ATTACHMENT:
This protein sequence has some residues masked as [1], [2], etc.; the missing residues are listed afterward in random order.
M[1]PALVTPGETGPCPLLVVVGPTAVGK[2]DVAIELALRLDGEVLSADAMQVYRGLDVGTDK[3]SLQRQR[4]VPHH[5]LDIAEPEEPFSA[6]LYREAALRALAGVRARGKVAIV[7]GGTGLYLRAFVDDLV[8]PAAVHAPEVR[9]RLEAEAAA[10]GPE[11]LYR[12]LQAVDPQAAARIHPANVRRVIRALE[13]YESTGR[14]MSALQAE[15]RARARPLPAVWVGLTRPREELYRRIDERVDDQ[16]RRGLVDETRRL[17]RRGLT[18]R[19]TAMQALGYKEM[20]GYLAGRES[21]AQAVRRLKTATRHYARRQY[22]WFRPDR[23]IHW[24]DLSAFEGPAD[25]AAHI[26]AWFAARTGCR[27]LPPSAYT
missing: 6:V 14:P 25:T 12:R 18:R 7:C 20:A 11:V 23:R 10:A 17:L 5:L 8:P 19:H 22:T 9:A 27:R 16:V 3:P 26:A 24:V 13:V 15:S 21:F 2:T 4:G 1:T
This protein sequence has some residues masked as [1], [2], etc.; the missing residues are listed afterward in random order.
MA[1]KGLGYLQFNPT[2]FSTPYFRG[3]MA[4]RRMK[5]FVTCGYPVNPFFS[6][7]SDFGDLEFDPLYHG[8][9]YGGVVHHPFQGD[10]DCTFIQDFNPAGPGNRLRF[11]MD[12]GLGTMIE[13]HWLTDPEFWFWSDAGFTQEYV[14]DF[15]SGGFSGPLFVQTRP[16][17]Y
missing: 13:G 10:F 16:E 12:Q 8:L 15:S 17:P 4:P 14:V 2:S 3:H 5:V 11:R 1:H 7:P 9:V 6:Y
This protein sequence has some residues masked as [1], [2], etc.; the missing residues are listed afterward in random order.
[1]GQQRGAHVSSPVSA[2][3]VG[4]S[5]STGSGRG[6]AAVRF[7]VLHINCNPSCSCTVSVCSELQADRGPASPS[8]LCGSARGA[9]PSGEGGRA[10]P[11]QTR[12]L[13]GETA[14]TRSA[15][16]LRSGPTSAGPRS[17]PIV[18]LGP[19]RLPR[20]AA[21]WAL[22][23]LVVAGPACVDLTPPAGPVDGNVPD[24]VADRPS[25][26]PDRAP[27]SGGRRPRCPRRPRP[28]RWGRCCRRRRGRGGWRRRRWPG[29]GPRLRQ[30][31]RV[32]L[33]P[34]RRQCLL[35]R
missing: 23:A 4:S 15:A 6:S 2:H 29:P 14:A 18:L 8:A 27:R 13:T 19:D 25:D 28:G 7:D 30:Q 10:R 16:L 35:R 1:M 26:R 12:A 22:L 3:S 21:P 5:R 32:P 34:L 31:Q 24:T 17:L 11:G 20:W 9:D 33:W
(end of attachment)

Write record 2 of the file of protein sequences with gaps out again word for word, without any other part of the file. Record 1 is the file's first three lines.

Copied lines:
This protein sequence has some residues masked as [1], [2], etc.; the missing residues are listed afterward in random order.
MA[1]KGLGYLQFNPT[2]FSTPYFRG[3]MA[4]RRMK[5]FVTCGYPVNPFFS[6][7]SDFGDLEFDPLYHG[8][9]YGGVVHHPFQGD[10]DCTFIQDFNPAGPGNRLRF[11]MD[12]GLGTMIE[13]HWLTDPEFWFWSDAGFTQEYV[14]DF[15]SGGFSGPLFVQTRP[16][17]Y
missing: 13:G 10:F 16:E 12:Q 8:L 15:S 17:P 4:P 14:V 2:S 3:H 5:V 11:R 1:H 7:P 9:V 6:Y